Ideas of Quassim Cassam, by Theme

[British, fl. 1995, Of Wadham College, Oxford. Then at London University, then Professor at Cambridge University.]

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16. Persons / B. Nature of the Self / 7. Self and Body / a. Self needs body
If we have a pain, we are strongly aware of the bodily self
     Full Idea: Since sensations such as pain generally present themselves as in some part of one's body, the bodily self seems to be anything but elusive in sensory awareness.
     From: Quassim Cassam (Introduction to 'Self-Knowledge' [1994], žI)
     A reaction: This strikes me as a really good observation. Whenever we do Hume's experiment in introspection, we tend to examine either pure sense experiences or abstract ideas. If we introspect a pain, we actually find the body at the centre of activity.
16. Persons / C. Self-Awareness / 1. Introspection
Knowledge of thoughts covers both their existence and their contents
     Full Idea: Our knowledge of our thoughts includes both our knowledge that we think and our knowledge of the contents of our thought.
     From: Quassim Cassam (Introduction to 'Self-Knowledge' [1994], žI)
     A reaction: This seems like a simple, self-evident and true distinction. We might question the first part, though. Knowledge involves the contents, but the fact that we think may be an inference from the contents, or even a fictional abstraction. Contents alone?
16. Persons / C. Self-Awareness / 2. Knowing the Self
Outer senses are as important as introspection in the acquisition of self-knowledge
     Full Idea: It would be quite legitimate to claim that the outer senses are at least as important as introspection in the acquisition of self-knowledge.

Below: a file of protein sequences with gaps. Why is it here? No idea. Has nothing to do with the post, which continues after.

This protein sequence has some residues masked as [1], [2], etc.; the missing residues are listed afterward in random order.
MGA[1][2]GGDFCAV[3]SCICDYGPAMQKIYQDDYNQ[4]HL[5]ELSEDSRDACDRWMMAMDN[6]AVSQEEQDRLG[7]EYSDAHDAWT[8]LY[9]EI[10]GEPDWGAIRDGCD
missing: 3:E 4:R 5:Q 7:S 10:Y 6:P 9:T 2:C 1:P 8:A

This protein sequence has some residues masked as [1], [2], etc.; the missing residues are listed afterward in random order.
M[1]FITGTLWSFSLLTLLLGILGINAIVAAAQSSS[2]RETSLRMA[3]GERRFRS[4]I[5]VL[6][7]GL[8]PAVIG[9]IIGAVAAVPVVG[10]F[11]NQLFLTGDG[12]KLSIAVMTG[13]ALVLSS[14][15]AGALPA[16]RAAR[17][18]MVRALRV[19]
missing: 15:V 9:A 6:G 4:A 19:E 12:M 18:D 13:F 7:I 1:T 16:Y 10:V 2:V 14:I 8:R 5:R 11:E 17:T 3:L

From: Quassim Cassam (Introduction to 'Self-Knowledge' [1994], žI)
     A reaction: It is interesting to speculate about the extent to which a 'mind in a void' could have a personal identity. Experiences tend to be 'mine' because of my body, which has a history and a space-time location. But this doesn't make identity entirely cultural.
Is there a mode of self-awareness that isn't perception, and could it give self-knowledge?
     Full Idea: The key questions are: can one be introspectively aware of oneself other than through an inner sense, and, if there is a non-perceptual mode of introspective self-awareness, can it be the ground or basis of one's self-knowledge?
     From: Quassim Cassam (Introduction to 'Self-Knowledge' [1994], žI)
     A reaction: Perception would involve a controlled attempt to experience a separate object. The other mode would presumably be more direct. The question boils down to 'is there an object which introspection can attempt to perceive?' Good question.
Neither self-consciousness nor self-reference require self-knowledge
     Full Idea: According to Kant, self-consciousness does not require self-knowledge, and it also appears that self-reference does not require self-knowledge.
     From: Quassim Cassam (Introduction to 'Self-Knowledge' [1994], žII)
     A reaction: Kant's point is that knowledge requires a stage of conceptualisation, which simple self-consciousness might not involve. The second point is that self-reference require no knowledge because error is impossible. Two nice points, and useful distinctions.
16. Persons / C. Self-Awareness / 3. Limits of Introspection
We can't introspect ourselves as objects, because that would involve possible error
     Full Idea: One can identify an object in a mirror as oneself, but that brings with it the possibility of misidentification, so since introspective awareness statements are immune to error, one is not introspectively aware of oneself as an object.
     From: Quassim Cassam (Introduction to 'Self-Knowledge' [1994], žI)
     A reaction: As a pure argument this looks weak. There could be two sorts of knowledge of objects, one admitting possible error, the other not. Introspecting pain appears to be awareness of oneself as an object. Planning my future needs my body.